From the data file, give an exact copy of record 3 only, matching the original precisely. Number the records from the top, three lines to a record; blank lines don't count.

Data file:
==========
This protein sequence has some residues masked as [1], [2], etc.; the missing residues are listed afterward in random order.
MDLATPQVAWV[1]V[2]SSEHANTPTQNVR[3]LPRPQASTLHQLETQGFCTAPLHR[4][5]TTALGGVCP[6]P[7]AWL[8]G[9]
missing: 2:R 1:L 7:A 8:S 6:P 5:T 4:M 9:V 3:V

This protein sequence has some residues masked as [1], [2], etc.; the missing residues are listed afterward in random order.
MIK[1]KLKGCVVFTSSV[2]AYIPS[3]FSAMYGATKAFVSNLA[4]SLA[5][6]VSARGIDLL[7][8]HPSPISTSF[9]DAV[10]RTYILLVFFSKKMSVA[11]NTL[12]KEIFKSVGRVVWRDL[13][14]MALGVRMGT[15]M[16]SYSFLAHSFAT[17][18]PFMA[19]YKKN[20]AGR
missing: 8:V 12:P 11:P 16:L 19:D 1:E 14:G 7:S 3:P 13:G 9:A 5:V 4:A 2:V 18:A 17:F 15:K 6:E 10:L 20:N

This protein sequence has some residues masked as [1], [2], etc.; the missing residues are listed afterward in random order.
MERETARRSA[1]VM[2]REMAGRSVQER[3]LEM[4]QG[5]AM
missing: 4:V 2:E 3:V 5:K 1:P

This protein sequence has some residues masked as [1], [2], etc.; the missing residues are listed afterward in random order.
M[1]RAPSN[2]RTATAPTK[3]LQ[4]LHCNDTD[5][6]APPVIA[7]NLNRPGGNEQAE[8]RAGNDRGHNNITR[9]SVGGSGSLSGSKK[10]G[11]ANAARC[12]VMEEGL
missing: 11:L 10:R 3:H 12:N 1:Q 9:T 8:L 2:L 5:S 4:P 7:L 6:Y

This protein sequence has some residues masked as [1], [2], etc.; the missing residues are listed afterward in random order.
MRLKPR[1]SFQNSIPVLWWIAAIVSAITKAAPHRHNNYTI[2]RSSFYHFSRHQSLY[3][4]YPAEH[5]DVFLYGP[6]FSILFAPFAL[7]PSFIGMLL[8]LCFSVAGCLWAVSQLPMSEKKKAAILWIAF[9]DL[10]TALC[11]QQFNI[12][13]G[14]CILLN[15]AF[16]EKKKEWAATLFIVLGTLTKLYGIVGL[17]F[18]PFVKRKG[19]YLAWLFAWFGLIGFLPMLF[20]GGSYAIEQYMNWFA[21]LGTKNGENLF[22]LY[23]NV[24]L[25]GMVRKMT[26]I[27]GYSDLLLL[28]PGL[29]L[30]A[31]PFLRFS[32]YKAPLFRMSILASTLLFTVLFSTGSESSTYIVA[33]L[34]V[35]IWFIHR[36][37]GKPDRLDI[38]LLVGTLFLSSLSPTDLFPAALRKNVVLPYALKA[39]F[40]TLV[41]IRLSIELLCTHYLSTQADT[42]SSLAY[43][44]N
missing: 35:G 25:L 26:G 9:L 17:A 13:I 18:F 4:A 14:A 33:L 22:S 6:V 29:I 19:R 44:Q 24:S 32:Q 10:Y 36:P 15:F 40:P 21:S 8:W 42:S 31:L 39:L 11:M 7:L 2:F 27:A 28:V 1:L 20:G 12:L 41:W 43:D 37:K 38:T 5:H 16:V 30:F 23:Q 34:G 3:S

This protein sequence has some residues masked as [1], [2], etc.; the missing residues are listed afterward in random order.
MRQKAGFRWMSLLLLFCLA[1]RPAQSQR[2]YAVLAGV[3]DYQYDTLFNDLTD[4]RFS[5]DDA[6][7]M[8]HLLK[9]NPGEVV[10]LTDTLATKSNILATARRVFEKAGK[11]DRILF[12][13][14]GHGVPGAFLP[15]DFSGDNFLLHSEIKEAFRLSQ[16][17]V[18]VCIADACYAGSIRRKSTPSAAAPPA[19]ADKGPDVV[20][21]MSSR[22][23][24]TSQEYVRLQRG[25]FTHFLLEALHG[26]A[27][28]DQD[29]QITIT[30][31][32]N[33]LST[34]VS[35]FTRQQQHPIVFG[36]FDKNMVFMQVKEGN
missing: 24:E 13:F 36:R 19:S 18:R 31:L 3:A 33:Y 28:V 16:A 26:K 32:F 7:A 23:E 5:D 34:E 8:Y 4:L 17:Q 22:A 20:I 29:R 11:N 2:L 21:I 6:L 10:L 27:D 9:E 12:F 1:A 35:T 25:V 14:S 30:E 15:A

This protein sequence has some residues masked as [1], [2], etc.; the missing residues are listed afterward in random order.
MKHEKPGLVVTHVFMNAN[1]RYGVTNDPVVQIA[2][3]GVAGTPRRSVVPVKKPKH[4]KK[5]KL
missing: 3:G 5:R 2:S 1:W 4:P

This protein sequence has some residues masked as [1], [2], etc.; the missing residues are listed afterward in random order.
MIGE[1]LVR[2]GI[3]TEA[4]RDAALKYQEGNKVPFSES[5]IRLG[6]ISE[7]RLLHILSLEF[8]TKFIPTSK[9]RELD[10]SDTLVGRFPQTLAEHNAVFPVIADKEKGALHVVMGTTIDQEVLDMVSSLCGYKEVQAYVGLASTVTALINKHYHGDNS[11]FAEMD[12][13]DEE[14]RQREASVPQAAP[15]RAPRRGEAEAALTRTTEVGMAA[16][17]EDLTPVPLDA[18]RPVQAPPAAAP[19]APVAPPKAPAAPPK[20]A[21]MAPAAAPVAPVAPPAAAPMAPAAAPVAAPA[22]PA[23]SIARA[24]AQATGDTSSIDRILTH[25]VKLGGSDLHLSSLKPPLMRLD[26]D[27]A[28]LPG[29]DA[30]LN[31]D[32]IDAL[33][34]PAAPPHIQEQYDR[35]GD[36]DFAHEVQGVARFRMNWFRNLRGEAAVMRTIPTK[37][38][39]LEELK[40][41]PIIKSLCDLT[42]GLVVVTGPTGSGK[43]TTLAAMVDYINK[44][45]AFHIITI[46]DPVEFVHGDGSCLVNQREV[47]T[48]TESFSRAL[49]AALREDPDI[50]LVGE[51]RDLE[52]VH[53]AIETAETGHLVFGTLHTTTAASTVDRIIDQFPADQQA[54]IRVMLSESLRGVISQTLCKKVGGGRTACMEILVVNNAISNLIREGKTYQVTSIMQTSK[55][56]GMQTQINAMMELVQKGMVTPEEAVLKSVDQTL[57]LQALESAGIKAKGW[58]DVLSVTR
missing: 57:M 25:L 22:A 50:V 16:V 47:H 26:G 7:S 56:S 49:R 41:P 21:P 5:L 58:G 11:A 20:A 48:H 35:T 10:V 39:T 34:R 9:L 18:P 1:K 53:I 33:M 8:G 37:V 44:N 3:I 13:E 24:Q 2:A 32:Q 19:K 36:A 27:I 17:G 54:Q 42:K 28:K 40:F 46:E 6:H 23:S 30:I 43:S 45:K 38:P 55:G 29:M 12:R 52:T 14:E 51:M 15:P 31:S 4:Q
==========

This protein sequence has some residues masked as [1], [2], etc.; the missing residues are listed afterward in random order.
MERETARRSA[1]VM[2]REMAGRSVQER[3]LEM[4]QG[5]AM
missing: 4:V 2:E 3:V 5:K 1:P